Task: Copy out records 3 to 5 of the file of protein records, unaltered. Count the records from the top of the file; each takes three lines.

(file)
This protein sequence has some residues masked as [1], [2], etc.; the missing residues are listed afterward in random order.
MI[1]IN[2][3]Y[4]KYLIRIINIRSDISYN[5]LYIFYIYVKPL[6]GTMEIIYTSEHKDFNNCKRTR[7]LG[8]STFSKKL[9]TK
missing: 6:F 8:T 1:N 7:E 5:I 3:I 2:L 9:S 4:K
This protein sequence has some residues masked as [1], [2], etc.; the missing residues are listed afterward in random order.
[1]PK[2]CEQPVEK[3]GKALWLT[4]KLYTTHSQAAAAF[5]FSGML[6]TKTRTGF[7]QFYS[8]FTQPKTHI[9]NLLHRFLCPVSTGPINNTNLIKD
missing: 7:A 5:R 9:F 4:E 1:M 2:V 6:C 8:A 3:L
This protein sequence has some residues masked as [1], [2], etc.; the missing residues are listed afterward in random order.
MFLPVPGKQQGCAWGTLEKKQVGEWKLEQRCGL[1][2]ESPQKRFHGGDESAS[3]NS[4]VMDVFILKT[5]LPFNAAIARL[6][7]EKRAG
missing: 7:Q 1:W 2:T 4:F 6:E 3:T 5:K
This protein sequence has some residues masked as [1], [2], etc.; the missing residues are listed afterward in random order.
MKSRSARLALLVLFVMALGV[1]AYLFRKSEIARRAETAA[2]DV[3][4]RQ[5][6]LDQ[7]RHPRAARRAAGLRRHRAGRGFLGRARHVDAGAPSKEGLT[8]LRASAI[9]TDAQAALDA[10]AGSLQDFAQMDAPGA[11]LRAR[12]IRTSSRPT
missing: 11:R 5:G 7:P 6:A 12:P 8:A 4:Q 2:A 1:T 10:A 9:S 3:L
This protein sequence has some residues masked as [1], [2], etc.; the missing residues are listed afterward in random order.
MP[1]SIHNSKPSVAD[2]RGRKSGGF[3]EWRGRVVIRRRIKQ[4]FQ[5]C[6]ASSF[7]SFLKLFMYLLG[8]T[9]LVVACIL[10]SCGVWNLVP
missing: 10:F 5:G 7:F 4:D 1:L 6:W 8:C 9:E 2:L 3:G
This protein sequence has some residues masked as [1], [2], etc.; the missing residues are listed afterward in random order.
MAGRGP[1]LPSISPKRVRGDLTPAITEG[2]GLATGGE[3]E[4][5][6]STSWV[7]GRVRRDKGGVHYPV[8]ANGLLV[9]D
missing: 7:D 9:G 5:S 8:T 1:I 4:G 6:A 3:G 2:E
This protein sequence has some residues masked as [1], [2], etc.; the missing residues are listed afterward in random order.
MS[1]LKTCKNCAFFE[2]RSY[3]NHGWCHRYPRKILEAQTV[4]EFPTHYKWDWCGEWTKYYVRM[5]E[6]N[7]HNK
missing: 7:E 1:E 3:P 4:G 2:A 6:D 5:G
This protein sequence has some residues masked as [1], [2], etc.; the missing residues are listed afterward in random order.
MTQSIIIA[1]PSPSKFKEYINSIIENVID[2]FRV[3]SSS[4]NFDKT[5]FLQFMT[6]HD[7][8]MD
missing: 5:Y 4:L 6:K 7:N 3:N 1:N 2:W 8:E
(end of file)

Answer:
This protein sequence has some residues masked as [1], [2], etc.; the missing residues are listed afterward in random order.
MFLPVPGKQQGCAWGTLEKKQVGEWKLEQRCGL[1][2]ESPQKRFHGGDESAS[3]NS[4]VMDVFILKT[5]LPFNAAIARL[6][7]EKRAG
missing: 7:Q 1:W 2:T 4:F 6:E 3:T 5:K
This protein sequence has some residues masked as [1], [2], etc.; the missing residues are listed afterward in random order.
MKSRSARLALLVLFVMALGV[1]AYLFRKSEIARRAETAA[2]DV[3][4]RQ[5][6]LDQ[7]RHPRAARRAAGLRRHRAGRGFLGRARHVDAGAPSKEGLT[8]LRASAI[9]TDAQAALDA[10]AGSLQDFAQMDAPGA[11]LRAR[12]IRTSSRPT
missing: 11:R 5:G 7:P 6:A 12:P 8:A 4:Q 2:A 1:T 10:A 9:S 3:L
This protein sequence has some residues masked as [1], [2], etc.; the missing residues are listed afterward in random order.
MP[1]SIHNSKPSVAD[2]RGRKSGGF[3]EWRGRVVIRRRIKQ[4]FQ[5]C[6]ASSF[7]SFLKLFMYLLG[8]T[9]LVVACIL[10]SCGVWNLVP
missing: 10:F 5:G 7:F 4:D 1:L 6:W 8:C 9:E 2:L 3:G